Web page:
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Handmade Seattle - notes


Handmade Seattle had an exceptionally high number of exceptional talks especially given the it is a small conference with only one track. I collected a few notes on some of my favorites, though I invite you to watch all of the talks.

Weathering Software Winter - Devine always has inspiring and visually stunning talks. Seeing more of the inspiration behind the Uxn virtual machine inspires me to also pull inspiration from history. His ideas around e-waste, preservation and doing more with less are under appreciated areas to focus in an industry that wants to reinvent everything all the time.

Compexity: Why Can’t We Make Simple Software - Peter Van Hardenberg did an excellent job explaining software complexity and the ways that it manifests without blame! It is a very easy trap to fall in as an engineer to think that complexity is a problem created by other engineers – or your past...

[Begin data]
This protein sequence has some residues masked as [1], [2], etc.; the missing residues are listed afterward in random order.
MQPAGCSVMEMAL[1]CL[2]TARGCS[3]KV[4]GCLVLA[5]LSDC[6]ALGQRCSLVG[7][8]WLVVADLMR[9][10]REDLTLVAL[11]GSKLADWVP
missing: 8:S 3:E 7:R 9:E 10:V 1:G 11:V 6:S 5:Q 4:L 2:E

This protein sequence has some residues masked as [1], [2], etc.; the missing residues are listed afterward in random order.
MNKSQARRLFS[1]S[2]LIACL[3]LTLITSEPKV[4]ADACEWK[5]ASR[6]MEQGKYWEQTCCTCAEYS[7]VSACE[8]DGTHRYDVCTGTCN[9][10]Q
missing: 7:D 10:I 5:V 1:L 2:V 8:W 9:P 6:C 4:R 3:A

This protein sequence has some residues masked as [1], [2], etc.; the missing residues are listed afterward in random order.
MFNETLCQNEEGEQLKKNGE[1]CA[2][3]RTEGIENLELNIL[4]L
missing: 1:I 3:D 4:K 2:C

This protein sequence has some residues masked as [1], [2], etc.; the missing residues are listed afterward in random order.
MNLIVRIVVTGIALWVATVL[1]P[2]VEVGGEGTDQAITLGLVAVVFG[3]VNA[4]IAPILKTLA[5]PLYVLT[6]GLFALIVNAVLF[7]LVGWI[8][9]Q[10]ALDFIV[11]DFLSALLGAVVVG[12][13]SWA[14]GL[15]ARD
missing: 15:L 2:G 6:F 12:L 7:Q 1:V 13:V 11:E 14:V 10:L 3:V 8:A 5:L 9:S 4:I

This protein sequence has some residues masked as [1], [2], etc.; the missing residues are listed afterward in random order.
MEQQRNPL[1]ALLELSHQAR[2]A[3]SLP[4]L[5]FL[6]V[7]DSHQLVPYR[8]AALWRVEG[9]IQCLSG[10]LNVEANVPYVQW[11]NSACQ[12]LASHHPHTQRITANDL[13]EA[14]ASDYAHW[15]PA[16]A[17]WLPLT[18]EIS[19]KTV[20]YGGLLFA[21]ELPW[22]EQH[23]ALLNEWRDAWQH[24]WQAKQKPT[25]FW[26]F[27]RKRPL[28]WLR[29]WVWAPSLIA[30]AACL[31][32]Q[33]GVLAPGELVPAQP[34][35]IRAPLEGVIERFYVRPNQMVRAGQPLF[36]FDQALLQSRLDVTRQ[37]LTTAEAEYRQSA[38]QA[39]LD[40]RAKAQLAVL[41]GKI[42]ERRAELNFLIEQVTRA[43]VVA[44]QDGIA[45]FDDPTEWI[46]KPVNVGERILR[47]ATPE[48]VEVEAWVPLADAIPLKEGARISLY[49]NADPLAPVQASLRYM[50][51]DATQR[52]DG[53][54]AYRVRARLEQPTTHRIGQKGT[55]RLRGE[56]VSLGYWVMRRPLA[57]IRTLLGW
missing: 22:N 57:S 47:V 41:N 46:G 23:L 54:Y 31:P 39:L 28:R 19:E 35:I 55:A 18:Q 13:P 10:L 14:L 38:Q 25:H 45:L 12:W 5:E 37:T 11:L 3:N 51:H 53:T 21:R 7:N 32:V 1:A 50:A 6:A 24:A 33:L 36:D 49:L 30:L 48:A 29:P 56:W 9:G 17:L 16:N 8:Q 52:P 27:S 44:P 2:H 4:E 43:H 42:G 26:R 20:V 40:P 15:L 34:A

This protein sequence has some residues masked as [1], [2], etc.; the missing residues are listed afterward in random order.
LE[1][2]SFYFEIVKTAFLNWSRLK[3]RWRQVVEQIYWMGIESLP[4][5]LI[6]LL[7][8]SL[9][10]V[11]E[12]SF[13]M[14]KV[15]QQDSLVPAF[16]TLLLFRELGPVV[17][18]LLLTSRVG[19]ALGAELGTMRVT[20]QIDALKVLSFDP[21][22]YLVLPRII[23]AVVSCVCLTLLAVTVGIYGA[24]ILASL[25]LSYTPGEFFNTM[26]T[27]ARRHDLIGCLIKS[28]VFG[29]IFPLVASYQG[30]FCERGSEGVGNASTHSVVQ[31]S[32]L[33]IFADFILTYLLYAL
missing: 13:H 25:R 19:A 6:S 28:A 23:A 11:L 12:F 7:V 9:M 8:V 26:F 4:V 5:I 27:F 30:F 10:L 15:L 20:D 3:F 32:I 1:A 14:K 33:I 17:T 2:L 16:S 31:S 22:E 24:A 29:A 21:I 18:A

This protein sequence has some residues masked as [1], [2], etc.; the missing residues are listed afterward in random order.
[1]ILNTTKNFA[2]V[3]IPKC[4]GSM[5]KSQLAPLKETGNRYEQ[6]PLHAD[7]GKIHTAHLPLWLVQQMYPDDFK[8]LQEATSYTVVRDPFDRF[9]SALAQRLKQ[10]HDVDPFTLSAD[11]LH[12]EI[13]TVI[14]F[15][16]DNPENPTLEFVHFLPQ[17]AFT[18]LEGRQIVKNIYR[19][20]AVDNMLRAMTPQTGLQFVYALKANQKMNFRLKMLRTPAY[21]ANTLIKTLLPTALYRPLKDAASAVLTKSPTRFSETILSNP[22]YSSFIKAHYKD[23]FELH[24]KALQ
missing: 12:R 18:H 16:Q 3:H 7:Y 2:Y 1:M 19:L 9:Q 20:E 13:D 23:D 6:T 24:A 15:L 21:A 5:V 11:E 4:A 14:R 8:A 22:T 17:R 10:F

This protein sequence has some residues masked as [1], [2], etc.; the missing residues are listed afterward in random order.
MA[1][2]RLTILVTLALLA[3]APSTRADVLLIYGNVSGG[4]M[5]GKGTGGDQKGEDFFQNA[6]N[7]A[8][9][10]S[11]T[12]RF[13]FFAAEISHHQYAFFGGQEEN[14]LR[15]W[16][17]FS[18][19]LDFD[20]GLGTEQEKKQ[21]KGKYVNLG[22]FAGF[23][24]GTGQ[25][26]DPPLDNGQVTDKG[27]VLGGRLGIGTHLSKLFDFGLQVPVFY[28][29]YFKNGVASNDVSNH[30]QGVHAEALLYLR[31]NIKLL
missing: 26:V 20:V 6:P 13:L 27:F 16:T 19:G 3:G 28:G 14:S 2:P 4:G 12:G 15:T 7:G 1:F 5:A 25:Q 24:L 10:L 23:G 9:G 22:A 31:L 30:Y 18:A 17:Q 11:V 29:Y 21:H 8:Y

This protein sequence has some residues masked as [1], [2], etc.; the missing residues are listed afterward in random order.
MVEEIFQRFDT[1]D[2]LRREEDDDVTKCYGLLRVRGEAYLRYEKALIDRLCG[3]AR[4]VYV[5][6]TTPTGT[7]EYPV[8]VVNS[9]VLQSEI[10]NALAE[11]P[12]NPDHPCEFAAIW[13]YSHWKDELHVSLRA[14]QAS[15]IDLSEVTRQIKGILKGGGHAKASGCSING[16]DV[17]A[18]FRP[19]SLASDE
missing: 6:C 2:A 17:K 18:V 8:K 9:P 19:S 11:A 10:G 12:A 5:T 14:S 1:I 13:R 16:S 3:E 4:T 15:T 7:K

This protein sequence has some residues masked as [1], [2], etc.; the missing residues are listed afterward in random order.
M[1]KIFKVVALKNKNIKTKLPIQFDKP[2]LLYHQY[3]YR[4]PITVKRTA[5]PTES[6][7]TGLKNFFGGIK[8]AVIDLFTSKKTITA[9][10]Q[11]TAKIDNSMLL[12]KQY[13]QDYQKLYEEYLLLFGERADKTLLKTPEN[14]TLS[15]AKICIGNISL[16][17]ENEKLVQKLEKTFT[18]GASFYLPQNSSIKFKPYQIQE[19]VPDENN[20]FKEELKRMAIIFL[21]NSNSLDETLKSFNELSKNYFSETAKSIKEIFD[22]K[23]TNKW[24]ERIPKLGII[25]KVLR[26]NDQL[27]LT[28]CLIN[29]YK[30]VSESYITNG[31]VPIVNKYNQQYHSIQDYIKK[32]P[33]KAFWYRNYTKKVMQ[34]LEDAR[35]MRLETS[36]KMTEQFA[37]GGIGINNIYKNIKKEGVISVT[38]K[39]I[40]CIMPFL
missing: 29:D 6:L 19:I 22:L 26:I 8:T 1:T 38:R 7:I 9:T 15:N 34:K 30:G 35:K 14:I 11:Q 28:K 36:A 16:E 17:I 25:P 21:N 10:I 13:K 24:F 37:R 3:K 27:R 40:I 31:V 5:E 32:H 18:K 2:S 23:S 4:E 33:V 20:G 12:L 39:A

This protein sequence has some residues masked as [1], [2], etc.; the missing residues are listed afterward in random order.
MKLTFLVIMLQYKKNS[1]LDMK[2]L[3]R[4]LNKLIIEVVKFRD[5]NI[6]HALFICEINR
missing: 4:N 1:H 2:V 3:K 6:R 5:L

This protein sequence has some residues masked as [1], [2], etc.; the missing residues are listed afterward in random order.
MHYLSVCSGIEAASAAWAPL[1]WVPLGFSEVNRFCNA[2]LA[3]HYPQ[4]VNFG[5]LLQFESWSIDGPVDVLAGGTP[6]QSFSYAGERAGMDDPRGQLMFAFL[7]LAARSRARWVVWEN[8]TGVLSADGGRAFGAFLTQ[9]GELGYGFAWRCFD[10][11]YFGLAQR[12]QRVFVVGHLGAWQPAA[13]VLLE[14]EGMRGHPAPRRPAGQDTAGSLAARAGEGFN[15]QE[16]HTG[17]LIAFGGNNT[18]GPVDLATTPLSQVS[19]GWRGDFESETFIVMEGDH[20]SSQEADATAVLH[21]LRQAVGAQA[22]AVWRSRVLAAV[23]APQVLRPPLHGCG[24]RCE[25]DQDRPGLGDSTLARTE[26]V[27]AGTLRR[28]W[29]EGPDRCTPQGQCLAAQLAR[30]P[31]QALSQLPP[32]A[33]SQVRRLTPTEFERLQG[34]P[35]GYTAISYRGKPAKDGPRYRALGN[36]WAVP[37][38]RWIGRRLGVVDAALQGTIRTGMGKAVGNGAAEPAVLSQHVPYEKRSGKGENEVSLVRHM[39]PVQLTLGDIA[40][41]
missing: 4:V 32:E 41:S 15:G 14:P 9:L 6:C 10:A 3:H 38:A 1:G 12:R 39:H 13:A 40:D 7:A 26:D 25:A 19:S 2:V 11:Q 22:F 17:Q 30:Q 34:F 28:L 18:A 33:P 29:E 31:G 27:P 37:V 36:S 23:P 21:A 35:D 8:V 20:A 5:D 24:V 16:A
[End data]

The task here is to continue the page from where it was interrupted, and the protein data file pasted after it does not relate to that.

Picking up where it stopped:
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Speaking about Performance

I get confused reading about performance differences. When someone says some software is “twice as fast” I understand it can now do two tasks in the time it took to do one. However, There are very similar sounding phrases with vastly different meanings.


This system is 40% faster than the previous system

compared with,

This system is 40% the speed of the previous system

The first phrase is talking about a system that is slightly faster, the second is talking about a system that is significantly slower.


The system is 1.3x the speed


The system is 1.3x faster

the first phrase indicates a slightly faster machine, but the second is more then twice as fast! Or does it? The really insidious problem with the words we use about performance is that often the person saying/writing them doesn’t have a clear idea how the numbers might be misinterpreted. “3 times...

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Embedding Lua in C by Example